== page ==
CU Grads: Danielle

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Learning Logger Danielle
Journalism

Danielle

1. What was the most memorable moment of your Carleton experience?

My most memorable moments at Carleton also happened to be the most impactful. They were the experiences, conversations and friendships that navigated the rest of my university career. I started first year as a Bachelor of Journalism student in the Department of Public Affairs. It was a program I enjoyed that offered a skill-set I had long hoped to acquire – but it wasn’t my passion. Here are three examples of my so called “impact moments” from first-year.

About halfway through my first-year I met a girl who started talking about a course she was taking, called Introduction to Linguistics. As a traveler and an avid language learner this course sounded like the place for me. This conversation led me to the Linguistics Department where I not only took courses as electives but as part of a concurrent study to teach English as a Second Language.

Finding like-minded people seemed to be the right way for me to create passion in my university experience so I started following my heart. I then found my way to the language department where I eventually declared a minor in Spanish. I took many languages as electives – so many in fact that some of them won’t count on my degree. But it was in those classes, whether it be German, Spanish or French where I connected with more wanderlusters – just as keen for a new language as I was.

Finally, I found the Carleton Ski and Snowboard Club – otherwise known as CBUS. Here, I got to meet all the outdoorsy people I could ask for. This crew became my Carleton family. As part of this club, I had friends who were not only interested in skiing and snowboarding but also rock climbing, hiking, camping and biking.

From the memorable and impactful moment of discovery to five years down the road these three communities helped make Carleton University feel more like home.

2. Which service centers were instrumental to your success as a student? Which community members made a difference in your time here at Carleton?

Service centers on campus were instrumental to my success. As were the specific people working behind the desk that I am forever grateful to.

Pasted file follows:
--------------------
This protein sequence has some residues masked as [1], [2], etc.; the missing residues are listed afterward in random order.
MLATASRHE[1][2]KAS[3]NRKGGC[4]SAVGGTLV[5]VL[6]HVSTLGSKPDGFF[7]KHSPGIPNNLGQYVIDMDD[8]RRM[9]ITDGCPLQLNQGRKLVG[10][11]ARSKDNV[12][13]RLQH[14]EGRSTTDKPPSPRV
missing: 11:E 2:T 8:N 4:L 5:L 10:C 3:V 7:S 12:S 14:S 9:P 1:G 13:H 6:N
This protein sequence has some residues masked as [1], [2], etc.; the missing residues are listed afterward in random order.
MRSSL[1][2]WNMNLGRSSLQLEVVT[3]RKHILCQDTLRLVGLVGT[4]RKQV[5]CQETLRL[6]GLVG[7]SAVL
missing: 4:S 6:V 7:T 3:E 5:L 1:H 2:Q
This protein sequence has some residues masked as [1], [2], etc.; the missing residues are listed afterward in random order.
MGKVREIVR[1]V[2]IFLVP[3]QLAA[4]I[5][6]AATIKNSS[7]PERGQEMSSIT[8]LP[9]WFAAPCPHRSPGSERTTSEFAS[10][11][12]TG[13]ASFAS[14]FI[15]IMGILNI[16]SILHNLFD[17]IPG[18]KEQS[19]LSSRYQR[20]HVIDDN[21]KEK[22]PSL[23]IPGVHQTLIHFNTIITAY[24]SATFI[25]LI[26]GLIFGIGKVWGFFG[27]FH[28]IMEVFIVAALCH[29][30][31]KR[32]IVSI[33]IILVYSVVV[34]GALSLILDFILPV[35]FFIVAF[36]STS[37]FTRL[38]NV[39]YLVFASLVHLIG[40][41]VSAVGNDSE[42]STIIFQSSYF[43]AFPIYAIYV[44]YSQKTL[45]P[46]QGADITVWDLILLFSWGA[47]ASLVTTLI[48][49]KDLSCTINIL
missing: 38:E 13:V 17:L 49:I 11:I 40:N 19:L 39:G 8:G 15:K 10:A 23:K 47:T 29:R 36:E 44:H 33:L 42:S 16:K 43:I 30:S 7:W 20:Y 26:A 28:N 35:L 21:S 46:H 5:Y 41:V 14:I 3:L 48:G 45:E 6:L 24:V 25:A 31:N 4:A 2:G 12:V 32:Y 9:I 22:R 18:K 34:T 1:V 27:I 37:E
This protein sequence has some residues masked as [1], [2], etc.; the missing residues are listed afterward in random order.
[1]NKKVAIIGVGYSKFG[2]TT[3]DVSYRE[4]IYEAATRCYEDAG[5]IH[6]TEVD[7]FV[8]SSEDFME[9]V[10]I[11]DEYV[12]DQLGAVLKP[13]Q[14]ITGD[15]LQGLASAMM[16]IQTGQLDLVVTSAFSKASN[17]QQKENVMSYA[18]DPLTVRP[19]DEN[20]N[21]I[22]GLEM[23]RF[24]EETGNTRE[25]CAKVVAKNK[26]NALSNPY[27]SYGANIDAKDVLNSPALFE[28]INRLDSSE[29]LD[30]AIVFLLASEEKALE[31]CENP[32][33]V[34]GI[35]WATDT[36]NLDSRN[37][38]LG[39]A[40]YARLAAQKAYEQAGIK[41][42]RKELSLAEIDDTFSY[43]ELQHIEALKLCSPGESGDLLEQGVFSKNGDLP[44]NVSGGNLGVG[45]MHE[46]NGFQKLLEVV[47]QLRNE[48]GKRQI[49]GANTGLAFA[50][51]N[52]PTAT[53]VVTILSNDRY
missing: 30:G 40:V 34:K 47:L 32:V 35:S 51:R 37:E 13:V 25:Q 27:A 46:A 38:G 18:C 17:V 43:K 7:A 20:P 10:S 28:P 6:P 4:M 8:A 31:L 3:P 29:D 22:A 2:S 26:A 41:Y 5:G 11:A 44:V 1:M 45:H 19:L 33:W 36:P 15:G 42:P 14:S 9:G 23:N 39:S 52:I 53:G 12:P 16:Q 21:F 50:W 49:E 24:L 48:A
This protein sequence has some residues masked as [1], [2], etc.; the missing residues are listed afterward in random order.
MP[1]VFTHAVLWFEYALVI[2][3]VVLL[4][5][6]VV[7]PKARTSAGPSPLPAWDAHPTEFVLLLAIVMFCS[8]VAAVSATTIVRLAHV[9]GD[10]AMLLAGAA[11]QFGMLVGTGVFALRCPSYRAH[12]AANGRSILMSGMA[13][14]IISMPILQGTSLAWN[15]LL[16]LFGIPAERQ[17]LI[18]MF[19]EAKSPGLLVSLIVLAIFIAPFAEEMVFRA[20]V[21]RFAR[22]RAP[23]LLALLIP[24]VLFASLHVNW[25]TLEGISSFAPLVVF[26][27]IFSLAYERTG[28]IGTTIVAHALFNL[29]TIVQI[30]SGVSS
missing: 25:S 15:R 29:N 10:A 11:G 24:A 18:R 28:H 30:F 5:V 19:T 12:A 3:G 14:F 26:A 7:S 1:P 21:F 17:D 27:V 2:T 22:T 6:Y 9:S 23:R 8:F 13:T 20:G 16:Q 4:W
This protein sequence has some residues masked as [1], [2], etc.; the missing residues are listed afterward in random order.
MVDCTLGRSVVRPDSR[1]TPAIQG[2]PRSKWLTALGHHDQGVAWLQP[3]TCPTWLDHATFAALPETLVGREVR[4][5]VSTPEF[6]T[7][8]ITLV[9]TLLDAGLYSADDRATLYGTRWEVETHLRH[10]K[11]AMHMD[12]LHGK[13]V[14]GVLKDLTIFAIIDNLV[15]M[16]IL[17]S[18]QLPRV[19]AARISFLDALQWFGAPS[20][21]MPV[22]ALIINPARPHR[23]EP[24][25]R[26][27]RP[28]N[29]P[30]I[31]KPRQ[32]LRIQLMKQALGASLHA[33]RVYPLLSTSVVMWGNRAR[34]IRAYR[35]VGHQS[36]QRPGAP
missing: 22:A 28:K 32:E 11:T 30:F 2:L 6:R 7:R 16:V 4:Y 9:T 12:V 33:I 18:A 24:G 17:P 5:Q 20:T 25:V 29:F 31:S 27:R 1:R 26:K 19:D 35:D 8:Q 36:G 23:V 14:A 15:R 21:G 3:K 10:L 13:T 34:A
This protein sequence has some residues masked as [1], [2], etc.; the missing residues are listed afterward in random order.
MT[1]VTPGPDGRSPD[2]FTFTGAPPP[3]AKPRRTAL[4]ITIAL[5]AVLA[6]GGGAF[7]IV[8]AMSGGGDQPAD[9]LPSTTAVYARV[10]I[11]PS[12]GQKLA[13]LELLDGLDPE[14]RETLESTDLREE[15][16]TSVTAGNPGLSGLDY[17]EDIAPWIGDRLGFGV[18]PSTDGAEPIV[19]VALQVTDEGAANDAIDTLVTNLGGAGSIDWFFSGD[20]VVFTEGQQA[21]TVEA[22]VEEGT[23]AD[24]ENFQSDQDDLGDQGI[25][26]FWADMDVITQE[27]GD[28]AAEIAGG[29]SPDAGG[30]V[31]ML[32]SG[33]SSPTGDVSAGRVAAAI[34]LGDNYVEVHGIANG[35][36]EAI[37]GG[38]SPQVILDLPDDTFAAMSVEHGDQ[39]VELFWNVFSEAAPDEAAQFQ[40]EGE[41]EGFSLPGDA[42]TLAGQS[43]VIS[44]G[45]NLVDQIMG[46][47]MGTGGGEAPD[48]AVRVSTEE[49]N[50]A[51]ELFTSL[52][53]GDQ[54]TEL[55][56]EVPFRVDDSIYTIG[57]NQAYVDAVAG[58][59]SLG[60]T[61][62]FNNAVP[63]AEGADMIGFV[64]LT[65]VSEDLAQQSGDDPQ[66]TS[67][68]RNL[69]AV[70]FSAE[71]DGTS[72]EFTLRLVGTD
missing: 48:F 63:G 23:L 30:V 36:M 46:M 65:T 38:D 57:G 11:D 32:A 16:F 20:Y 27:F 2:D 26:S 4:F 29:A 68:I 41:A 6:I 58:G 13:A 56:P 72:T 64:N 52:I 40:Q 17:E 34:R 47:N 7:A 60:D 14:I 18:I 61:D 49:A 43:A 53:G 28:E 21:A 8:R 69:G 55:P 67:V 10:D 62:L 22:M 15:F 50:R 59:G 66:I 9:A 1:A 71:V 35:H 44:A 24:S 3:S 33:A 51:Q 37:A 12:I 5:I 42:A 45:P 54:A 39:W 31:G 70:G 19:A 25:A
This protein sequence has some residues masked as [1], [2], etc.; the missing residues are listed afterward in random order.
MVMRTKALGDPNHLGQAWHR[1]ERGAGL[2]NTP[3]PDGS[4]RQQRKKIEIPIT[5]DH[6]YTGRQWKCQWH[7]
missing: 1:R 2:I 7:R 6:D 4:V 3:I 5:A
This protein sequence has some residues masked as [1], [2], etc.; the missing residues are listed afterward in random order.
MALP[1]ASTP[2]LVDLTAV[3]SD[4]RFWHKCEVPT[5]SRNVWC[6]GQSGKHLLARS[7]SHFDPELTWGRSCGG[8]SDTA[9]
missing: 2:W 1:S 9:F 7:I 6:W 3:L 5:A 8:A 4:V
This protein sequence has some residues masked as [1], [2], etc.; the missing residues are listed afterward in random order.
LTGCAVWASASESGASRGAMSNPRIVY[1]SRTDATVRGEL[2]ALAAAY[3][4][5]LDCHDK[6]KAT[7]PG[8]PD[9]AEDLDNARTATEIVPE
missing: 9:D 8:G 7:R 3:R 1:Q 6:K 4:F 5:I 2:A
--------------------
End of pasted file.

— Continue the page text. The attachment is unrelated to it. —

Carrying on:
I’ll be forever grateful for academic advising– both at the main office in the Tory Building but more specifically and relevant for me, as well as other journalism students, Joan Thompson. Joan Thompson is the undergraduate academic advisor for students taking a Bachelor of Journalism.

Without Joan’s unrelenting support for my multi-department degree, I would not have been able to graduate after a mere 9 semesters. We sat together for hours trying to map out what my academic calendar looked like and what steps it would take to get there.

3. What achievement or experience are you most proud of from your years here?

Successfully completing my degree is without a doubt my biggest accomplishment while at Carleton. First and foremost, because it was done efficiently – I had 9 semesters which I did back-to-back, fall and winters for the first four years. My ninth and final semester – due to course registration – was not going to be possible until the winter semester of 2018. With that in mind, I planned to work in Asia for 6 months in between semesters to gain experience in the field I had been studying as part of my degree – namely teaching English.

I am proud to walk across the stage on convocation day and accept my Bachelor of Journalism degree with a minor in Spanish and a concurrent study in teaching English as a Second Language.

Through my own hard work and the inspiration and aid from others, I’m able to graduate when I planned.

4. What advice would you give to a new Carleton student?

My advice for future Carleton students comes down to three main points.

First, make sure you are doing what you want to be doing. If it’s not a program you’re passionate about find electives to make it more engaging or don’t be afraid to change programs. There’s no point studying for something with a lot of hard work and time involved if you don’t feel like you’re going to be getting out of it what you’re putting in. So find you passions, have conversations with others about what they’re taking and see if it’s a fit for you.

Next, get involved. Whether it be working on campus, joining a club or being an active member of a certain department, program or course. Find a group of like-minded people and network. Share what you know and create new experiences for yourself and others both on and off campus.

Finally, ask for help. Don’t be afraid to reach out to your academic advisor, professor or whoever it may be. They’re there to help you and they want to see you succeed. Sometimes things that don’t seem at all possible at first can be rearranged in a way you hadn’t thought of before. So ask those questions and keep asking them until you feel you’ve shaped your university career into a pathway most beneficial for you.

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